The claim that Scotland is a permanent fiefdom of the political Left, whether unionist or nationalist in outlook, may soon no longer hold. Overnight the Scottish Conservatives have made spectacular gains in the elections for the autonomous Scottish parliament. They increased their tally from 15 to 31 seats and the hitherto unstoppable Scottish National Party has lost its governing majority.
The Nationalists wrongly assumed that grandstanding on independence would be a recipe for almost eternal rule. But most Scots are not in a hurry to see another independence referendum. They wish the SNP to put aside years of shrill campaigning and tackle chronic problems in health, education, policing and other key policy areas.
The SNP’s membership swelled during the referendum which David Cameron carelessly gifted to Alex Salmond when he was First Minister, on terms that suited the SNP. Militant activists from post-industrial west-central Scotland now dominate the party. The new party leader, Nicola Sturgeon, sought to appease them by talking up the chances of another vote on Scotland’s constitutional future in an otherwise lacklustre campaign.
The Scottish Tories have got a capable team who often sound authentic because many can relate to the farmers, housewives, small business people, owner occupiers and aspirational young people overlooked by the SNP in favour of urban activist groups.
Months on the stump under a massively popular young leader, Ruth Davidson, have persuaded a lot of Scots to take a fresh look at the Tories and not dismiss them as class-ridden, out-of-touch and anti-Scottish.
Like Labour before it, a mediocre SNP has ramped up the anti-Tory rhetoric to make up for its glaring deficiencies during 9 years in office. But outside some Clydeside areas, this opportunistic tactic has obtained diminishing returns. Six Tories have been elected for single constituencies instead of relying on salvation by getting a place on the list system which makes voting in Scotland roughly proportional. They include Davidson herself in Edinburgh, Adam Tomkins in Glasgow, an academic who played a formidable role in the 2014 referendum, and a swathe of new MSPs right across southern Scotland.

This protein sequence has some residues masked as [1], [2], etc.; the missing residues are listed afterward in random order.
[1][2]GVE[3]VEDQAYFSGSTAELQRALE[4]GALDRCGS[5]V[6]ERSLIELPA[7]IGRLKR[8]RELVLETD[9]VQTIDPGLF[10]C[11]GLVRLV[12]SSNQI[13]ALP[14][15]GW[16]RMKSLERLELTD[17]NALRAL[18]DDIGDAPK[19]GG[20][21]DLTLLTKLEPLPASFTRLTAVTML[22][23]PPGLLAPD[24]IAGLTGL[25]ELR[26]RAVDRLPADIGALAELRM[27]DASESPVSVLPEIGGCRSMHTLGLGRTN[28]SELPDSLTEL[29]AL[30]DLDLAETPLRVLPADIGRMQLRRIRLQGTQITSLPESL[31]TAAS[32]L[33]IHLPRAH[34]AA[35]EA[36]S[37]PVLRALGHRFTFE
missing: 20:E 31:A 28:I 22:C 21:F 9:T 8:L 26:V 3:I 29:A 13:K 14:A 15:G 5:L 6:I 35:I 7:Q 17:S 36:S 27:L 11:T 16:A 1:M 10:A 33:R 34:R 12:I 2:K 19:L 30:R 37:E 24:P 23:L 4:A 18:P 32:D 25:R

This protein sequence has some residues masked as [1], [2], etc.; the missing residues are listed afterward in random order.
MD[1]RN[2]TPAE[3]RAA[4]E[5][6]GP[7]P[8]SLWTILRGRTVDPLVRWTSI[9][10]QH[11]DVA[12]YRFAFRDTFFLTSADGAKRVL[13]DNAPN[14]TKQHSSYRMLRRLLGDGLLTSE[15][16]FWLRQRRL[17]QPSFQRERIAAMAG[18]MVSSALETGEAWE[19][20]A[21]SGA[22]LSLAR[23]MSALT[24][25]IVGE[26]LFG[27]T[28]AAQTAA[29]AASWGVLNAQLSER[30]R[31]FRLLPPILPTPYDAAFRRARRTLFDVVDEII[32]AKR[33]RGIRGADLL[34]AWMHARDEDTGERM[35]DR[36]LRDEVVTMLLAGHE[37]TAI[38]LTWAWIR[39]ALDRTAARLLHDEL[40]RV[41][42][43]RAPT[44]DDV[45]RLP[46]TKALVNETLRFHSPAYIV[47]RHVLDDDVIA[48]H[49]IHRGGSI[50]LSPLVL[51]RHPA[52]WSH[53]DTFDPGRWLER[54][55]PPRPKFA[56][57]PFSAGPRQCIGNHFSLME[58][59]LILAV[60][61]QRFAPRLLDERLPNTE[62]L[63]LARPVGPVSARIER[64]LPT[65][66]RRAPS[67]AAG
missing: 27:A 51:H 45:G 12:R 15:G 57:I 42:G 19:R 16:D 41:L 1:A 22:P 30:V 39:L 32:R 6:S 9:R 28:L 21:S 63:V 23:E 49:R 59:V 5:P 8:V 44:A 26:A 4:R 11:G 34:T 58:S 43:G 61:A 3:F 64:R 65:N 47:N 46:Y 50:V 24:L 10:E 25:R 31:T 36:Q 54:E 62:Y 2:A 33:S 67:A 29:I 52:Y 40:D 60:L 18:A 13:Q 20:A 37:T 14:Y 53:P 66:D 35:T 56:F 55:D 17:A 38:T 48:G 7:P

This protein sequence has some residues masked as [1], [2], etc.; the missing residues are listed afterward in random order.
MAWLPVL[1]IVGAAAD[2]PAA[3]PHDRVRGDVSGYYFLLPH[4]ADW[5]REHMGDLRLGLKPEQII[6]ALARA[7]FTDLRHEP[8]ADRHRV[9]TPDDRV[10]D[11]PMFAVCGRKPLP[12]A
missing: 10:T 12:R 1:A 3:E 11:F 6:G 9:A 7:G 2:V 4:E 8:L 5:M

The SNP may have alienated too many individuals and communities by letting them down in policy terms and especially by micro-managing their lives with intrusive policies. The Named Person act under which the State elbows aside the parent and gives a guardian more powers over each and every Scottish child is only the most notorious of a series of laws curbing individual rights.
Sturgeon has promised a law to curb the autonomy of Scottish universities and one to put transsexuals on par with men and women.
The SNP is dominated by lawyers and managerial types who along with mobilised minorities have sought to turn Scotland into a laboratory for ever more radical forms of equality laws, which are a screen for heavy state control of society by ‘experts’ and overseers.
It is well-known that Ruth Davidson is a lesbian, less well-known that she is a practising Christian who has boosted the appeal of her party by offering common sense answers to problems rather than ideological prescriptions. She is committed to making government more transparent and less centralised and arbitrary. With this approach she struck a chord with numerous Scots throrougly fed up with SNP autocracy.
The Scottish Tories are stronger in terms of brains, experience and broad appeal than any of their competitors. This is quite a turn around for a political force written off by academics and media commentators as moribund or from another age. They will make their presence felt in the committee system of parliament where the SNP has been able to ram through civil service blueprints for turning Scotland into a thoroughly state-controlled entity.
Scots at last will have a capable opposition after 9 years of noisy and stultifying SNP rule, which have left the country ill-governed and profoundly divided. Ruth Davidson is a unifier and her colleagues are able to articulate a quiet consensual patriotism that sounds more authentic than the chippy assertiveness of the SNP.
It will not be easy to dislodge the SNP from office. But Scotland has shown that it is not in thrall to a confrontational party and that many Scots yearn for a form of politics that deal with real problems rather than pursuing imaginary crusades.
Tom Gallagher’s book Scotland Now: A Warning to the World was published in January.